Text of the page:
Very small companies tend to concentrate on technology, trying to make their products as strong as possible. They may look for a single strategic partner that can help them make their way.
Sana Security Inc. pursued a relationship with AT&T Corp. because it has access to government agencies and security clearances, Fox said.
AT&T tested Sana's product and added it to its team that won an Air Force Materiel Command contract in October. Now, Fox also spends a lot of time with an AT&T business developer looking for the right opportunities, he said.
Citadel Security Software Inc., a Dallas firm that provides automated vulnerability software, has established long-term partnerships with several integrators, said Steve Solomon, the company's CEO.
"Every [integrator] has a different vehicle and serves different agencies," Solomon said. "To me, it's important to be neutral."
Other cybersecurity firms work to build their identities with federal agencies, looking for the agencies to recommend -- or require -- the use of their products.
"The best way to get the systems integrators' mindshare is to have a solid relationship inside an agency yourself," said John Frazzini, vice president of intelligence operations at iDefense Inc., a 50-person business in Reston, Va., which provides security intelligence on emerging cyberthreats. "As a result, the customer tells the integrator, 'I want you to use X.' "
The company earned a spot on the General Services Administration's IT schedule last May, and in June won an enterprisewide contract with the Health and Human Services Department, delivering threat intelligence to agencies such as the National Institutes of Health, the Food and Drug Administration and the Centers for Disease Control and Prevention.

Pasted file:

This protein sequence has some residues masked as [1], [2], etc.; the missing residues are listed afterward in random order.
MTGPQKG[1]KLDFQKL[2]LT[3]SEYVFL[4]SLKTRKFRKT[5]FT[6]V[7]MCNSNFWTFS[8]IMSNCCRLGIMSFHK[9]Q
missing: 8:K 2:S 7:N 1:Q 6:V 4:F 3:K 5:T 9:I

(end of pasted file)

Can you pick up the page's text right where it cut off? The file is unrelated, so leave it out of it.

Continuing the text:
[IMGCAP(4)]Barry Leffew, vice president of VeriSign Inc.'s public-sector unit, which offers managed security services, said companies need to identify and target specific agencies or projects and talk to integrators about the value they can bring.
"The key is defining the solution and the vision of what you can offer to the integrator, how it helps the integrator differentiate their solution," Leffew said.
Dannahy at Ounce Labs said relationships come long before the business opportunities show up.
"I've done a lot of work in the D.C. area, [and] I've gotten to know some very smart people down there," he said. "You start by using those relationships to learn what organizations care about the particular style of security I'm addressing."
A small company needs to leverage its relationships in a star pattern, Dannahy said, working from a center point of reference out to people they recommend.
"For a company of limited size, 50 or 75 people who are interested in your solution are [enough,]" he said.
With companies looking for so many interested partners, monogamy is not a goal.
"We wind up working with several different integrators," iDefense's Frazzini said.
Even Newbury Networks, which won its way into Northrop Grumman's heart, does not expect or offer exclusivity.
"Most of our deployments are through channel partners," Maggio said. "We can focus on the technology."
Staff Writer Patience Wait can be reached at firstname.lastname@example.org.